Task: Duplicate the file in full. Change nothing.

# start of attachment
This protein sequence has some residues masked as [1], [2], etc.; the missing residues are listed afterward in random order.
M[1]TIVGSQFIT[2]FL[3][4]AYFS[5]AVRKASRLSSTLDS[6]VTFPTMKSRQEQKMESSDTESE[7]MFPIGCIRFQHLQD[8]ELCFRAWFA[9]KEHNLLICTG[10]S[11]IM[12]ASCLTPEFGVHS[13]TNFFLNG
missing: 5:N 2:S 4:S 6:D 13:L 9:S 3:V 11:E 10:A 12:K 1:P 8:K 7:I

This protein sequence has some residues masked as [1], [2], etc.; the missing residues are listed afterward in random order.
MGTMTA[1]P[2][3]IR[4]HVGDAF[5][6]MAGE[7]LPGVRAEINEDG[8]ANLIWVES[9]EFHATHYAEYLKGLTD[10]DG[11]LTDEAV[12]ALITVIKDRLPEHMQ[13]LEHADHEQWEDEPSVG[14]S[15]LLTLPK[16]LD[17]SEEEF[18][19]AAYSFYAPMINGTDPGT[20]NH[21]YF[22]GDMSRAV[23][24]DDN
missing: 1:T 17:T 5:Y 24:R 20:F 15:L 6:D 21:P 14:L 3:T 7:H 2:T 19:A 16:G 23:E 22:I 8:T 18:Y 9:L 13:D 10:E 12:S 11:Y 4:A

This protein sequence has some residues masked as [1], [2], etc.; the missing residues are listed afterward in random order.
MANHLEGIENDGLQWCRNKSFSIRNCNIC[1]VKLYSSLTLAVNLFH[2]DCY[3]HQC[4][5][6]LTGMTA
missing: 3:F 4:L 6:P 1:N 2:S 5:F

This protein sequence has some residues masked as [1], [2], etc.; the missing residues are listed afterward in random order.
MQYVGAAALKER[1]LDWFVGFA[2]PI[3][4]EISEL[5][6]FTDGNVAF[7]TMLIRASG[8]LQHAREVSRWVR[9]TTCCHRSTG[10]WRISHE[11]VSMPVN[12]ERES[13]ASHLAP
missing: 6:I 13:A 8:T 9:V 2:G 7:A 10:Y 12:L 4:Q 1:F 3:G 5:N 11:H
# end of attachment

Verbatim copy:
This protein sequence has some residues masked as [1], [2], etc.; the missing residues are listed afterward in random order.
M[1]TIVGSQFIT[2]FL[3][4]AYFS[5]AVRKASRLSSTLDS[6]VTFPTMKSRQEQKMESSDTESE[7]MFPIGCIRFQHLQD[8]ELCFRAWFA[9]KEHNLLICTG[10]S[11]IM[12]ASCLTPEFGVHS[13]TNFFLNG
missing: 5:N 2:S 4:S 6:D 13:L 9:S 3:V 11:E 10:A 12:K 1:P 8:K 7:I

This protein sequence has some residues masked as [1], [2], etc.; the missing residues are listed afterward in random order.
MGTMTA[1]P[2][3]IR[4]HVGDAF[5][6]MAGE[7]LPGVRAEINEDG[8]ANLIWVES[9]EFHATHYAEYLKGLTD[10]DG[11]LTDEAV[12]ALITVIKDRLPEHMQ[13]LEHADHEQWEDEPSVG[14]S[15]LLTLPK[16]LD[17]SEEEF[18][19]AAYSFYAPMINGTDPGT[20]NH[21]YF[22]GDMSRAV[23][24]DDN
missing: 1:T 17:T 5:Y 24:R 20:F 15:L 6:D 21:P 14:L 3:T 7:H 2:T 19:A 16:G 23:E 22:I 8:T 18:Y 9:L 13:D 10:E 12:S 11:Y 4:A

This protein sequence has some residues masked as [1], [2], etc.; the missing residues are listed afterward in random order.
MANHLEGIENDGLQWCRNKSFSIRNCNIC[1]VKLYSSLTLAVNLFH[2]DCY[3]HQC[4][5][6]LTGMTA
missing: 3:F 4:L 6:P 1:N 2:S 5:F

This protein sequence has some residues masked as [1], [2], etc.; the missing residues are listed afterward in random order.
MQYVGAAALKER[1]LDWFVGFA[2]PI[3][4]EISEL[5][6]FTDGNVAF[7]TMLIRASG[8]LQHAREVSRWVR[9]TTCCHRSTG[10]WRISHE[11]VSMPVN[12]ERES[13]ASHLAP
missing: 6:I 13:A 8:T 9:V 2:G 7:A 10:Y 12:L 4:Q 1:F 3:G 5:N 11:H